Additional clarification, including details on operational matters, has also been provided from the Investment Company Institute, the staff of the Securities and Exchange Commission and the Treasury Department (available on their respective websites).

Renewal Of The Program

While the Program was voluntary, many fund complexes (including large fund groups) have applied to participate. The Program and the guarantee will initially expire on December 18, 2008, but the Treasury Department may choose to extend the Program until September 18, 2009. The participation fees described above cover only the first three months of participation in the Program. If the Program is extended beyond its initial time frame, money market funds will have to renew their participation in the Program with each extension in order to maintain the guarantee. To be eligible to participate in the extension of the Program, a participating fund must have a net asset value per share of at least $0.995 on the extension date.

Money market funds are an important market for commercial paper. Substantial redemptions in money market funds have caused dislocations in the commercial paper market, causing many operating companies to have difficulty financing their daily operations. (The U.S. Federal Reserve has announced details of a program to purchase companies' top-rated commercial paper in hopes of normalizing the commercial paper market.) So long as these dislocations exist, the Treasury Department may need to extend the Program in order to prevent further large redemptions from money market fund investors. Other factors may also lead the Treasury Department to extend the Program, including the need to avoid large capital movements from money market funds to insured bank deposit accounts, and causing additional credit market dislocations.

1 The staff of the Securities and Exchange Commission has indicated that it is considering substantial amendments to Rule 2a-7, which specifically governs money market funds (including standards for credit quality, diversification and maturity of portfolio instruments).

2 The Program initially required that a fund have a policy of maintaining a stable share price of $1.00; however, on October 8, 2008, the Treasury Department extended the enrollment period for the Program to October 10, 2008 for funds that have a policy of maintaining a stable share price that is greater than $1.00, and had such a policy on September 19, 2008. The Program is substantially similar for such funds, but certain technical items, such as the definition of a Guarantee Event, are different to reflect the differences in the stable share price of such funds.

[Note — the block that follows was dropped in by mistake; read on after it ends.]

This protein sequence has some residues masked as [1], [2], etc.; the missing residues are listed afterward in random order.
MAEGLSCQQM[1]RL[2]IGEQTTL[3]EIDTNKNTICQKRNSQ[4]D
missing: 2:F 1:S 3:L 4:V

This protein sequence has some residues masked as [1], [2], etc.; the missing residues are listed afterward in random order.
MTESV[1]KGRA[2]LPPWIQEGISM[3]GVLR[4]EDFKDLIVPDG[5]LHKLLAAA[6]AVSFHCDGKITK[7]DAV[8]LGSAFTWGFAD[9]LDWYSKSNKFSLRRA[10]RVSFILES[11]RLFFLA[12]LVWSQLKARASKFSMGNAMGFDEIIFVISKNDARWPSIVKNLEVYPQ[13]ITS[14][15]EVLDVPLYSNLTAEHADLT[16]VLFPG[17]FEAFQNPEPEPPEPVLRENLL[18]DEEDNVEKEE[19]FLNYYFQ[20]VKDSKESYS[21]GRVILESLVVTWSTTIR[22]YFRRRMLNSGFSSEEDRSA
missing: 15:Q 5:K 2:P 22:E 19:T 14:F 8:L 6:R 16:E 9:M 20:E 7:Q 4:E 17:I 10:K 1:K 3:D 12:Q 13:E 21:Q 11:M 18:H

3 The Exchange Stabilization Fund was established by the Gold Reserve Act of 1934, as amended, and has approximately $50 billion in assets. The Act authorizes the Secretary of the Treasury, with the approval of the President, "to deal in gold, foreign exchange, and other instruments of credit and securities" consistent with the obligations of the U.S. government in the International Monetary Fund to promote international financial stability. The amount of any guarantee payment under the Program is dependent on the availability of funds in the Exchange Stabilization Fund.

Benjamin J. Haskin is a Partner in the Washington, DC office of Willkie Farr & Gallagher LLP where he practices in the Asset Management Group. Y. Rachel Kuo is an Associate in the Asset Management Group in Willkie's Washington office.

Please email the authors at bhaskin@willkie.com or rkuo@willkie.com with questions about this article.